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Medical Simulation Confab Displays Hot Market

The Los Angeles Convention Center was packed last week with mannequins meant to simulate medical patients, from mother models who birthed babies to combat veteran stand-ins that displayed gory war wounds.

Each mannequin at the January 13-17 run of the International Meeting for Simulation in Healthcare – put on by the Society for Simulation in Healthcare – was backed by a medical simulation company hoping to sell the dummies in the fast-growing market segment.

The market for lifelike mannequins, virtual reality surgery aids and anatomical software packages – all technologies increasingly used to help train doctors, nurses and other medical professionals – is projected to double to $3.1 billion in 2021 from $1.6 billion in 2016, according to market research firm Mordor Intelligence.

That means big business for some local companies.

“We just launched a complete OB-GYN curriculum, we’re positioned for growth,” said Heidi Wienckowski, vice president for business development for SonoSim Inc., of Santa Monica, a medical education software firm that sells mannequins and software packages to teach ultrasonography.

The IMSH 2018 show drew a record 267 exhibitors, including 100 live vendors from 16 countries and 22 states, officials said. Nearly half a dozen companies and institutions from Los Angeles County displayed products to an estimated 3,000 visitors.

Robo Doc?

The convention floor was filled with computerized mannequins, from baby boys whose stomachs rose and fell with each simulated breath to battlefield casualties replete with realistic burn, shrapnel and gunshot wounds, or limbs lost to roadside mine blasts.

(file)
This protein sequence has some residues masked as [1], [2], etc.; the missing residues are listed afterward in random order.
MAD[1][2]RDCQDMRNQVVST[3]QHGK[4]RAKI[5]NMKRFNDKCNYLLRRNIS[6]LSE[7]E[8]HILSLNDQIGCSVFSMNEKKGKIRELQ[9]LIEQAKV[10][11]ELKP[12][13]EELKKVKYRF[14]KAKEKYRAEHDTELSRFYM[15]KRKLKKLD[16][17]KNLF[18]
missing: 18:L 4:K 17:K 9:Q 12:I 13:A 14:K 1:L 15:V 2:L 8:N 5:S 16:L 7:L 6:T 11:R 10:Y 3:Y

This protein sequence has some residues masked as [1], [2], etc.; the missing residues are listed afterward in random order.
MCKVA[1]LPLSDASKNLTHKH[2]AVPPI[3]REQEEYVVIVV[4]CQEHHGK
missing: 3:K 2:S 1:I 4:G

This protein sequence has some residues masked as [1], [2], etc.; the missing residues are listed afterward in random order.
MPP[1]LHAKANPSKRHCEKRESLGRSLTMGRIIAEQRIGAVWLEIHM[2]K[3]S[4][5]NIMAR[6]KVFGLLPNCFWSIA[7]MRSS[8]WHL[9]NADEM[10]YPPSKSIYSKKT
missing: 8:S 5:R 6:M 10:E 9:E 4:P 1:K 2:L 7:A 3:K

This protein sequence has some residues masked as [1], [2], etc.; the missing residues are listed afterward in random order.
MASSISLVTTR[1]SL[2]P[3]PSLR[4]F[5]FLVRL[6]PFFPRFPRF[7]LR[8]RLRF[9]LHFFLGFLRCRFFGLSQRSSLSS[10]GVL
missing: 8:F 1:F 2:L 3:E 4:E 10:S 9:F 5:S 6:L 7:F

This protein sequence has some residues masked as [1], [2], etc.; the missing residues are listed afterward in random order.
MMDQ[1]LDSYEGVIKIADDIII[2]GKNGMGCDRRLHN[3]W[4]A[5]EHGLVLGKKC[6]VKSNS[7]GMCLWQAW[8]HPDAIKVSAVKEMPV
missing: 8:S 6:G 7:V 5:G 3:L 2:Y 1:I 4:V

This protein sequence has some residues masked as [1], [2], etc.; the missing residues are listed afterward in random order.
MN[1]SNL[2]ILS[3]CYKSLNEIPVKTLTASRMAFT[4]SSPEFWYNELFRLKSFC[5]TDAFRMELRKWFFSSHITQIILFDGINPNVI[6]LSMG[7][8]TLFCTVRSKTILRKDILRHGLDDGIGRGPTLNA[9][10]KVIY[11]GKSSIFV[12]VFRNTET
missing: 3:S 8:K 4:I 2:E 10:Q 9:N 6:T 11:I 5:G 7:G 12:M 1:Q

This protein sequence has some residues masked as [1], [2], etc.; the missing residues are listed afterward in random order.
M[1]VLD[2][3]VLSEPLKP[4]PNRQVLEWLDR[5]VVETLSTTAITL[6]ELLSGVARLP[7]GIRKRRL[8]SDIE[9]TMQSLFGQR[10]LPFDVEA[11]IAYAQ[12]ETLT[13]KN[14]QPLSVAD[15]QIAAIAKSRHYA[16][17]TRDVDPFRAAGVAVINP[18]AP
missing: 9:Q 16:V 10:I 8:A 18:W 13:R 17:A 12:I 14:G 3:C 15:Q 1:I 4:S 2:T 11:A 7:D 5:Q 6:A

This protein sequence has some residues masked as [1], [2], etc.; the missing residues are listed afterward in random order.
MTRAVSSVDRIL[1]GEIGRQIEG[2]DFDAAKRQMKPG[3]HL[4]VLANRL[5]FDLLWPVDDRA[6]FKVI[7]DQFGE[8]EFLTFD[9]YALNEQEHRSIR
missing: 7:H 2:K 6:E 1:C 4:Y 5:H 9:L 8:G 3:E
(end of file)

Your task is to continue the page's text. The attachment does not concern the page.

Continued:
The figures are meant to serve as training subjects for future surgeons, but also can double as vehicles for more experienced medical professionals learning new or updated procedures.

The convention also featured companies hawking virtual reality programs and other software designed to educate medical professionals.

Companies pitched their products as tools to help make real patient procedures a little less painful, a little more comforting and a lot safer.

“It can turn the stomach, but the ultimate good is better patient care,” said Dr. Joseph Lopreiato, incoming president for the Society for Simulation in Healthcare and a practicing pediatrician. “This is batting practice before the big game. We’re running out of room. Going gang-busters. It’s a real growth industry.”

The medical simulation industry now employs a wide range of technology to lend a feel for faux patients from the ambulance to the operating table.

Role-playing actors are made up to simulate victims. Mannequins are created to simulate body parts. Virtual reality software now simulates minute surgeries, and augmented reality allows users to see a patient’s internal organs with a swipe of a smartphone.

A study by MarketsandMarkets Inc. concluded the global market for medical simulation products would grow from $1.1 billion in 2016 to $2.6 billion in 2022, largely driven by an increasing demand for minimally invasive medical treatments and an increasing focus on patient safety.

Show and Tell

Kyoto Kagaku Co. Inc., a medical skills training firm based in Japan with a U.S. subsidiary based in Torrance, sells a wide range of rubbery body appendages, including a $2,000 lumbar puncture simulator with a life-like skin that resists a surgeon’s spinal needle. The company’s display table at the convention center featured rows of body parts with see-through windows into rib cages, mammary glands and other body parts.

Toshi Takayama, chief executive of Kyoto Kagaku America, said the L.A. show is an important marketing and sales platform for the company.

“The U.S. has numerous medical schools and simulation centers,” he said. “It’s a good market, with a lot of competition. In 2005, I remember only a dozen vendors (here), but there are now nearly 100.”

SonoSim’s Wienchowski also said the confab was an important business development opportunity for the eight-year old company, which was founded by Dr. Eric Savitsky, also founder of the UCLA Center for International Medicine.

“It’s actually our most popular show, and the most important,” said Wienckowski, who declined to reveal company revenues. “A huge market for us is simulation centers – and their reps are here.”

Staff Reporter Dana Bartholomew can be reached at dbartholomew@labusinessjournal.com or (323) 556-8333.

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